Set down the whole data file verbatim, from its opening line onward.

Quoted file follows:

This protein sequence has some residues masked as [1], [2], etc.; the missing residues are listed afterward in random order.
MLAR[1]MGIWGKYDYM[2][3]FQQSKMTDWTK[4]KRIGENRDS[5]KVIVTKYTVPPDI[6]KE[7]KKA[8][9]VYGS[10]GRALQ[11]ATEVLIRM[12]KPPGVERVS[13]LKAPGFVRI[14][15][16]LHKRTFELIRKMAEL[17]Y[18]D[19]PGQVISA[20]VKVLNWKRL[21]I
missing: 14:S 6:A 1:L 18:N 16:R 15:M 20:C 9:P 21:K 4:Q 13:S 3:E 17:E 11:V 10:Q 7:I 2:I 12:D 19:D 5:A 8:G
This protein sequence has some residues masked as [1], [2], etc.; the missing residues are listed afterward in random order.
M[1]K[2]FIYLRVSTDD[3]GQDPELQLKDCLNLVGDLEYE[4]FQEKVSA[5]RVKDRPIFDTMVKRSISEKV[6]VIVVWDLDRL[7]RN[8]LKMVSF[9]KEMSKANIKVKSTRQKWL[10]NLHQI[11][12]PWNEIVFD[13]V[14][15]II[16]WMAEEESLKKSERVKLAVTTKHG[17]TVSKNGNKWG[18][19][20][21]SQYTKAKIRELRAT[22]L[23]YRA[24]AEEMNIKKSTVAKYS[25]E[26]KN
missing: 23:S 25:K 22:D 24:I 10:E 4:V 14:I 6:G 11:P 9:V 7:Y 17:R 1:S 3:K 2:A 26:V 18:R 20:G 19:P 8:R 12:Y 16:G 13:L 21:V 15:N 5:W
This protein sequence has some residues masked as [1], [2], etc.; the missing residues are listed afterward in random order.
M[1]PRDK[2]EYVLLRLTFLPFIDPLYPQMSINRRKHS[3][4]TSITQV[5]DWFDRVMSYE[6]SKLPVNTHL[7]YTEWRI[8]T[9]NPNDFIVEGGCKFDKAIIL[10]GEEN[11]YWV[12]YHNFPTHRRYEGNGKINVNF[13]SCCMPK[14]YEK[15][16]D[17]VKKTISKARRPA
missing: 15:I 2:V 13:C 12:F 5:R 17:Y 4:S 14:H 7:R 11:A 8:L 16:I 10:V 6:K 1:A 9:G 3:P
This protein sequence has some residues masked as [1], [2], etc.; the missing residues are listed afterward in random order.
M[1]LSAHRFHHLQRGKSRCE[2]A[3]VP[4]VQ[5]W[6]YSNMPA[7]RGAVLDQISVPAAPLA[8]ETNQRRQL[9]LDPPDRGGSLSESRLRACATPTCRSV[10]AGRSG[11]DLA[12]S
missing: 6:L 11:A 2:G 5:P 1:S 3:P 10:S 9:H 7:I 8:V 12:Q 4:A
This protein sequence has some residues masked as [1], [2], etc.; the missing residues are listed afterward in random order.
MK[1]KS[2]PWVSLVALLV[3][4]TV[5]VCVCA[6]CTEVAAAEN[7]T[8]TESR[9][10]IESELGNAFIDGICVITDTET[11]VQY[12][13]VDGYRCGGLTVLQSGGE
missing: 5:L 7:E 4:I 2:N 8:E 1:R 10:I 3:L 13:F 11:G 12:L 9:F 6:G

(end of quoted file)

This protein sequence has some residues masked as [1], [2], etc.; the missing residues are listed afterward in random order.
MLAR[1]MGIWGKYDYM[2][3]FQQSKMTDWTK[4]KRIGENRDS[5]KVIVTKYTVPPDI[6]KE[7]KKA[8][9]VYGS[10]GRALQ[11]ATEVLIRM[12]KPPGVERVS[13]LKAPGFVRI[14][15][16]LHKRTFELIRKMAEL[17]Y[18]D[19]PGQVISA[20]VKVLNWKRL[21]I
missing: 14:S 6:A 1:L 18:N 16:R 15:M 20:C 9:P 21:K 4:Q 13:S 3:E 17:E 11:V 10:Q 7:I 2:I 12:D 19:D 5:A 8:G
This protein sequence has some residues masked as [1], [2], etc.; the missing residues are listed afterward in random order.
M[1]K[2]FIYLRVSTDD[3]GQDPELQLKDCLNLVGDLEYE[4]FQEKVSA[5]RVKDRPIFDTMVKRSISEKV[6]VIVVWDLDRL[7]RN[8]LKMVSF[9]KEMSKANIKVKSTRQKWL[10]NLHQI[11][12]PWNEIVFD[13]V[14][15]II[16]WMAEEESLKKSERVKLAVTTKHG[17]TVSKNGNKWG[18][19][20][21]SQYTKAKIRELRAT[22]L[23]YRA[24]AEEMNIKKSTVAKYS[25]E[26]KN
missing: 23:S 25:K 22:D 24:I 10:E 4:V 14:I 6:G 11:P 9:V 7:Y 17:R 1:S 3:K 2:A 26:V 18:R 20:G 19:P 8:R 12:Y 16:G 13:L 21:V 15:N 5:W
This protein sequence has some residues masked as [1], [2], etc.; the missing residues are listed afterward in random order.
M[1]PRDK[2]EYVLLRLTFLPFIDPLYPQMSINRRKHS[3][4]TSITQV[5]DWFDRVMSYE[6]SKLPVNTHL[7]YTEWRI[8]T[9]NPNDFIVEGGCKFDKAIIL[10]GEEN[11]YWV[12]YHNFPTHRRYEGNGKINVNF[13]SCCMPK[14]YEK[15][16]D[17]VKKTISKARRPA
missing: 15:I 2:V 13:C 12:F 5:R 17:Y 4:S 14:H 7:R 11:A 8:L 16:I 10:V 6:K 1:A 9:G 3:P
This protein sequence has some residues masked as [1], [2], etc.; the missing residues are listed afterward in random order.
M[1]LSAHRFHHLQRGKSRCE[2]A[3]VP[4]VQ[5]W[6]YSNMPA[7]RGAVLDQISVPAAPLA[8]ETNQRRQL[9]LDPPDRGGSLSESRLRACATPTCRSV[10]AGRSG[11]DLA[12]S
missing: 6:L 11:A 2:G 5:P 1:S 3:P 10:S 9:H 7:I 8:V 12:Q 4:A
This protein sequence has some residues masked as [1], [2], etc.; the missing residues are listed afterward in random order.
MK[1]KS[2]PWVSLVALLV[3][4]TV[5]VCVCA[6]CTEVAAAEN[7]T[8]TESR[9][10]IESELGNAFIDGICVITDTET[11]VQY[12][13]VDGYRCGGLTVLQSGGE
missing: 5:L 7:E 4:I 2:N 8:E 1:R 10:I 3:L 13:F 11:G 12:L 9:F 6:G